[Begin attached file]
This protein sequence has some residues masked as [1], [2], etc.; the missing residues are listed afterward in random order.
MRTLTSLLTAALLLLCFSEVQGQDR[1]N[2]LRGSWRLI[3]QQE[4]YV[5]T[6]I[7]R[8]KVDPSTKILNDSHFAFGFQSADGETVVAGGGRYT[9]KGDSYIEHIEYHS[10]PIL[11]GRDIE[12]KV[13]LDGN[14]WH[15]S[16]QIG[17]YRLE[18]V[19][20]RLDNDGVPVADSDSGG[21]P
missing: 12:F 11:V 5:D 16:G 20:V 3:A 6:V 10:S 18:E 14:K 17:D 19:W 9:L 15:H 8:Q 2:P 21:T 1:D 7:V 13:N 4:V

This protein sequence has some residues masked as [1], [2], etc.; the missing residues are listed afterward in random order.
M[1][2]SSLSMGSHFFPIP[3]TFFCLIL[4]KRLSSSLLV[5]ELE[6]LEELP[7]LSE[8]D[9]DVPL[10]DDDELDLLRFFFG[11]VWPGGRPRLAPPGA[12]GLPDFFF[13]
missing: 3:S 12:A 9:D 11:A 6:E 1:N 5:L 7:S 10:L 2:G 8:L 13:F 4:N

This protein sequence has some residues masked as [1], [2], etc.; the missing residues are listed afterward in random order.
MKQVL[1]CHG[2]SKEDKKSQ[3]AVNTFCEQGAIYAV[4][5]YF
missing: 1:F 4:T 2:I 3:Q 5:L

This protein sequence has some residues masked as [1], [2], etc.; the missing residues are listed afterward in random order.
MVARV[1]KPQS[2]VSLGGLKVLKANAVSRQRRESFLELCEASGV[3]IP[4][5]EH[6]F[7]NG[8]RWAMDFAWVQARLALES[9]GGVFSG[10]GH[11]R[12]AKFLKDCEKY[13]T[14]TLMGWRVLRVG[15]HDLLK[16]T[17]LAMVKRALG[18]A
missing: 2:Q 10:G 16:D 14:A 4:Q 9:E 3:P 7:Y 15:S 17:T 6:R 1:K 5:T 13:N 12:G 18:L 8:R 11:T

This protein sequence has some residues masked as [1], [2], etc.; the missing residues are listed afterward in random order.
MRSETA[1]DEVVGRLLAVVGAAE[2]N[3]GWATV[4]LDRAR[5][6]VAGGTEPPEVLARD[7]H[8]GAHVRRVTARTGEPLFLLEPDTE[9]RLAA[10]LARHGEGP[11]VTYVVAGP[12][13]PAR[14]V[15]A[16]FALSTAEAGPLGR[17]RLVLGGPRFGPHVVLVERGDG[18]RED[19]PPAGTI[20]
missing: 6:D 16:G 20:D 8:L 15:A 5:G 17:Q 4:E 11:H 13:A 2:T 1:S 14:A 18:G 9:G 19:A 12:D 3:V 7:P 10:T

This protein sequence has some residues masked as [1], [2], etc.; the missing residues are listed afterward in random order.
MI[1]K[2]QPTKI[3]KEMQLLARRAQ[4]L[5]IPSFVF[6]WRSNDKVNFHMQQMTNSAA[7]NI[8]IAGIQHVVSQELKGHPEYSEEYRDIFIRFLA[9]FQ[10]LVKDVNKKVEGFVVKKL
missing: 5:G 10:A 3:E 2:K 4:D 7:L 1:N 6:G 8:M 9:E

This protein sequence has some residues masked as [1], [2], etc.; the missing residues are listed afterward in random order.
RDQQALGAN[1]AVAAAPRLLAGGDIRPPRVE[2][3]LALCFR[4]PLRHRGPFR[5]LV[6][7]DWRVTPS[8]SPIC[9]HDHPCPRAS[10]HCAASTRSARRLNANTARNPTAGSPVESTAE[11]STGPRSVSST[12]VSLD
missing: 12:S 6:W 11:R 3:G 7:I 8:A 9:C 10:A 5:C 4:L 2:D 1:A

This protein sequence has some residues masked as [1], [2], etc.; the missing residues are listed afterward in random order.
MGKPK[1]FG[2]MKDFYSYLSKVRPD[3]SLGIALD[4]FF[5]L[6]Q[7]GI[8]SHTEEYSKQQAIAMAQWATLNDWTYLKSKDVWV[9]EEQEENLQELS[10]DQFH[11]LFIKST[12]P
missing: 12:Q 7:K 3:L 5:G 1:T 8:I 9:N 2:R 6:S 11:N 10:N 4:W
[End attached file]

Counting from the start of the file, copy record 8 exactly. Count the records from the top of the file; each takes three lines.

This protein sequence has some residues masked as [1], [2], etc.; the missing residues are listed afterward in random order.
MGKPK[1]FG[2]MKDFYSYLSKVRPD[3]SLGIALD[4]FF[5]L[6]Q[7]GI[8]SHTEEYSKQQAIAMAQWATLNDWTYLKSKDVWV[9]EEQEENLQELS[10]DQFH[11]LFIKST[12]P
missing: 12:Q 7:K 3:L 5:G 1:T 8:I 9:N 2:R 6:S 11:N 10:N 4:W